Adding to mounting woes for Miami Beach Commissioner Michael Grieco, local government investigators are seeking to interview his city aide, the Miami Herald has learned.
Grieco and the aide, Danila Bonini, had a blow-up at City Hall last month, according to people who heard what they described as a shouting match.
“You’re threatening me,” Bonini can be heard yelling in a grainy recording of the argument sent to the Herald last week. Grieco was also “cursing loudly” during the encounter and threatened to have her dismissed because she refused to work full-time on his now-defunct campaign for mayor, according to a memo written by a city staffer.
Now, investigators with two agencies — the Miami-Dade State Attorney’s Office and the Miami-Dade Commission on Ethics and Public Trust — are asking to meet with Bonini this week, according to three sources with knowledge of the requests.
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Ethics investigators asked for the memo last week before on Tuesday requesting an interview with Bonini, a City Hall source said. The agencies independently asked to speak with Bonini, who was told she could face a subpoena if she does not voluntarily talk to investigators, the source said.
Bonini did not respond to a request for comment Wednesday morning. It’s not known if she’s hired an attorney.
A city spokeswoman, Melissa Berthier, declined comment.
Florida law prohibits elected officials from coercing government employees to support political campaigns. Violations are considered a misdemeanor.
People for Better Leaders
Grieco dropped out of the race for Beach mayor Monday, after a series of Miami Herald reports linked him to an outside fundraising group. The state attorney opened an investigation soon after the stories were published. The group — a political action committee called People for Better Leaders — raised money from Beach developers, vendors and lobbyists, a controversial practice because of the city’s strict campaign-finance rules. Candidates on the Beach are not allowed to solicit contributions from certain special interests either directly or through a third party.
For months, Grieco vehemently denied any connections to People for Better Leaders. The commissioner has not publicly commented on the matter since the Herald showed his handwriting appeared on the committee’s paperwork. People for Better Leaders has since pledged to shut down and return donations.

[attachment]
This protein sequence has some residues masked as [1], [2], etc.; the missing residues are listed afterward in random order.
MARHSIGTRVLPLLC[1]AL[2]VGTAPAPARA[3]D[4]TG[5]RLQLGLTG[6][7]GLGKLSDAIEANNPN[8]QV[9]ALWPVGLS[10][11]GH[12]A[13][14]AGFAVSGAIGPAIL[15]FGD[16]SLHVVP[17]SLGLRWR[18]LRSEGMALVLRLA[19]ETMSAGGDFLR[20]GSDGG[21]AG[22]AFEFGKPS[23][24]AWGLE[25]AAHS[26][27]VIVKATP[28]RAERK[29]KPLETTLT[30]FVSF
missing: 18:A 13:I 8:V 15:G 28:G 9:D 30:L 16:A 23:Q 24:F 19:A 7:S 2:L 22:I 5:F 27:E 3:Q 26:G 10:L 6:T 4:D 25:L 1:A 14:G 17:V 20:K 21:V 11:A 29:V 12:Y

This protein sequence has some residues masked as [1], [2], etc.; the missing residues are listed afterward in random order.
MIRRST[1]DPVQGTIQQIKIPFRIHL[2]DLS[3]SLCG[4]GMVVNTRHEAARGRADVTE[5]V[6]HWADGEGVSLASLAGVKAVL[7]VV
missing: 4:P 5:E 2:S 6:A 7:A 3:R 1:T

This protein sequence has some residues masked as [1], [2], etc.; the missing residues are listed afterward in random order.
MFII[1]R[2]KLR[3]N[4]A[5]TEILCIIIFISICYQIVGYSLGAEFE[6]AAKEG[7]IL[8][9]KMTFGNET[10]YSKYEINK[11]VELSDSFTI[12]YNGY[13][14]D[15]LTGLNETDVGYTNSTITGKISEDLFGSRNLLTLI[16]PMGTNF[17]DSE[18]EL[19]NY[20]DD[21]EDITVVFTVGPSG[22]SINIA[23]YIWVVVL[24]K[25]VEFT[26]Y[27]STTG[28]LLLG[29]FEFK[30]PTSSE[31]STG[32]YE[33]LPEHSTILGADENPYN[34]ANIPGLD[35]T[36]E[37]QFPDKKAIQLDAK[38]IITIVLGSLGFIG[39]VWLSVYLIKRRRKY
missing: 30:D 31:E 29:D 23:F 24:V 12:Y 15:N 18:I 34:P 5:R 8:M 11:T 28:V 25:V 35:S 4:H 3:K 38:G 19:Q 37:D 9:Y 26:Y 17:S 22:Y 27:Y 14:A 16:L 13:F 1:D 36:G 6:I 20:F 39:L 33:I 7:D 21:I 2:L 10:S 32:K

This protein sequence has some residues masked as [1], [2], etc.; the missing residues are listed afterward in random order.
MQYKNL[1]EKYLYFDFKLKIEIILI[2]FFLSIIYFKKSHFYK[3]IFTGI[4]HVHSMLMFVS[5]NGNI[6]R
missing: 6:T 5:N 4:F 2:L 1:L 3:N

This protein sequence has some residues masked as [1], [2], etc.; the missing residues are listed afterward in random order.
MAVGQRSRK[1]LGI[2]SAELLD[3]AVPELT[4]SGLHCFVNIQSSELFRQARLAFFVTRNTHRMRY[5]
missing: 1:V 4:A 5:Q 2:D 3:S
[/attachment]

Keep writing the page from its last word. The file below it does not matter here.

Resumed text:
Last week, the Florida Bar confirmed it had received a complaint about the commissioner’s conduct relating to the PAC.
On Monday, Grieco announced his decision to abandon his populist bid for mayor and instead seek reelection to his commission seat. He took no questions but did seem to obliquely reference the scandal.
“Any unintended errors in judgment in my handling of matters not related to my public service as an elected official have been manipulated by the very special interests I have long opposed as your elected representative,” Grieco said in a brief statement read to a crowd of roughly 30 supporters.
He did not respond to the Herald on Wednesday.
In addition to her city work, Bonini also volunteered on the Grieco campaign.
City Hall shouting match
The passionate argument between Grieco and Bonini was recorded by another person at City Hall, who sent the audio file to the Herald late last week. Their words — taped at a distance — are mostly unintelligible over the din of air conditioners, passing vehicles and other ambient noise.
The source said the argument started after Grieco demanded Bonini take a leave of absence from her city job, which pays nearly $69,000 per year. He wanted her to work on his campaign for mayor instead. Bonini refused, saying she wanted assurances his new administration would hire her if he won the election, according to the source. Bonini reported the incident to her supervisor, Betsy Wheaton. In a memo, Wheaton wrote that Bonini feared she would lose her job at City Hall if she didn’t go along with Grieco’s request.
“You have another job,” Bonini can be heard telling Grieco on the tape. “I don’t. ... I need to be taken care of.”
His response was inaudible.
Grieco practices as a criminal defense attorney. His withdrawal from the mayoral race leaves former state Sen. Dan Gelber as the overwhelming favorite. To win back his commission seat, Grieco will have to defeat Mark Samuelian, Rafael Velasquez and Mohammed Islam. Another candidate, Joshua Levy, immediately signaled he would drop out of the race after Grieco stepped back in.
The race’s new dynamic could put real estate investor Adam Walker, a top fundraiser for Grieco and major South Beach landlord, in a tough spot. Election filings show corporate entities tied to Walker gave Grieco at least $16,000 in January.
But in June Walker used corporations to donate $5,000 to Samuelian’s campaign. Samuelian, who lost a close race for a commission seat in 2015, is Grieco’s highest-profile challenger. Reached on his cell phone, Walker declined comment on which candidate he would now favor.